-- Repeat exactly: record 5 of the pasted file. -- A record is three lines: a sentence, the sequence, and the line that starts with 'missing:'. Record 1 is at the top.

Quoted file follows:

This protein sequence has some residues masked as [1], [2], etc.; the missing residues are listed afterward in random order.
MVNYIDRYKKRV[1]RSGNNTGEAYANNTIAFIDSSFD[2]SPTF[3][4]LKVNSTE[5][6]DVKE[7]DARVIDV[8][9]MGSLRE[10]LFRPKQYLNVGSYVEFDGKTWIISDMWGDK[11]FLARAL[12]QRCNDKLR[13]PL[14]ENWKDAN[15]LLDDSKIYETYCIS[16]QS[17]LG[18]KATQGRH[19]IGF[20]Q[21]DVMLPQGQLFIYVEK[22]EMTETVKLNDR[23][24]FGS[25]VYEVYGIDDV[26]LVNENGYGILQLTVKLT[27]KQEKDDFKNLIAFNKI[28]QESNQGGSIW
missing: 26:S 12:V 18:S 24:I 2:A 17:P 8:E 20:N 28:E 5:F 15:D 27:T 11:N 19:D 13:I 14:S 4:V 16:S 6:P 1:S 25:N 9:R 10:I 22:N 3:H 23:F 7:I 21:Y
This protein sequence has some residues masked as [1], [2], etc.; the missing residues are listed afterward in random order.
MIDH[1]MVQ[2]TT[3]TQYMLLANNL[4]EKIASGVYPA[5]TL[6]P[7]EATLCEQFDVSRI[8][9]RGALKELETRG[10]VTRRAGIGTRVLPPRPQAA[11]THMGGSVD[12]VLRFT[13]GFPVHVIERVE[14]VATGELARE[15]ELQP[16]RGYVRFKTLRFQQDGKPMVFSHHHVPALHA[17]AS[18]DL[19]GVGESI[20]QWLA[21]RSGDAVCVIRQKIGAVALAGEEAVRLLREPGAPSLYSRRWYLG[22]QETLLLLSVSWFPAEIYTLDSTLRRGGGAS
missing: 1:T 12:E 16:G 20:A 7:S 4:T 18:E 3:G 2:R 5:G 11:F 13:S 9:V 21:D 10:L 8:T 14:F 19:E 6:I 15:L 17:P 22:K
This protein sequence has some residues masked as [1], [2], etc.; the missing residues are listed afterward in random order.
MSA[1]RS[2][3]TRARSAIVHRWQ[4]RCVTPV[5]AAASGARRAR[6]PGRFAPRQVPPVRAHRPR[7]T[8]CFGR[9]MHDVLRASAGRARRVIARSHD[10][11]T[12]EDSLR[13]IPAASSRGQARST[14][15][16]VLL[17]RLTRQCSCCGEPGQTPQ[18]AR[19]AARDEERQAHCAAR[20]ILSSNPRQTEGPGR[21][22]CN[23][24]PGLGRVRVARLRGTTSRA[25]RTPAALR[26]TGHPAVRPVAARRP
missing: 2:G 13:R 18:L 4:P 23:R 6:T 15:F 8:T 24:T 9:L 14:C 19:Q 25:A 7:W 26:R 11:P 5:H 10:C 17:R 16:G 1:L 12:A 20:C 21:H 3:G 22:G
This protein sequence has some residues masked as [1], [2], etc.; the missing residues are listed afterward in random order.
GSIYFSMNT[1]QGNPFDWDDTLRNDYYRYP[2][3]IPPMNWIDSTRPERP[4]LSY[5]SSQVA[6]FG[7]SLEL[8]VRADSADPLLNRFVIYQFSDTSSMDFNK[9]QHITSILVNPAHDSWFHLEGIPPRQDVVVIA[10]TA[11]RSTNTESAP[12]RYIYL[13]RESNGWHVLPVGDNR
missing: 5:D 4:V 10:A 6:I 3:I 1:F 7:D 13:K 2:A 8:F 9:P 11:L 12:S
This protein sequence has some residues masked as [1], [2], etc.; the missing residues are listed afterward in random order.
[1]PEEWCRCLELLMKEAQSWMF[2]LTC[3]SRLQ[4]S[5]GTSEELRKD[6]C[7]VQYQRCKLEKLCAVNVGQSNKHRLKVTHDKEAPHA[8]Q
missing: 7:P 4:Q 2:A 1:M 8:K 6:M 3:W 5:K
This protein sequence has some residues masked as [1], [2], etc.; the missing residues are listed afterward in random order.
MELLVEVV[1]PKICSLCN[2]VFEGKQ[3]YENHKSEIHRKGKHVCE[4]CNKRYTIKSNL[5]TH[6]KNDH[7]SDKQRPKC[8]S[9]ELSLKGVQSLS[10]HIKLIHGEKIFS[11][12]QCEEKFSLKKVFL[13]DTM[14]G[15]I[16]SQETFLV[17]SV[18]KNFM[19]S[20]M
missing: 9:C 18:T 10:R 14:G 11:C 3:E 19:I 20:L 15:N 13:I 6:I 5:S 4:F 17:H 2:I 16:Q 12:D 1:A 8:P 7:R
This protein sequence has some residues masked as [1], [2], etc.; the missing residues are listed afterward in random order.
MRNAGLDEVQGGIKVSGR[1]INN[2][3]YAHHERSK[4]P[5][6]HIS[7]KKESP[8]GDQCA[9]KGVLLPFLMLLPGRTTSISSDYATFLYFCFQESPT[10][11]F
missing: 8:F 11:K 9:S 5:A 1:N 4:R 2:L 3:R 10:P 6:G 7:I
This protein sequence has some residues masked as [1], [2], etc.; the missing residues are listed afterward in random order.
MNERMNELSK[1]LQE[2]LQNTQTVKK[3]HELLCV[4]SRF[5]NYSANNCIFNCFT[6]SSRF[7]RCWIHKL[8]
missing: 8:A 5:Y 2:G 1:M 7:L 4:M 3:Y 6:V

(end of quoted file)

This protein sequence has some residues masked as [1], [2], etc.; the missing residues are listed afterward in random order.
[1]PEEWCRCLELLMKEAQSWMF[2]LTC[3]SRLQ[4]S[5]GTSEELRKD[6]C[7]VQYQRCKLEKLCAVNVGQSNKHRLKVTHDKEAPHA[8]Q
missing: 7:P 4:Q 2:A 1:M 8:K 6:M 3:W 5:K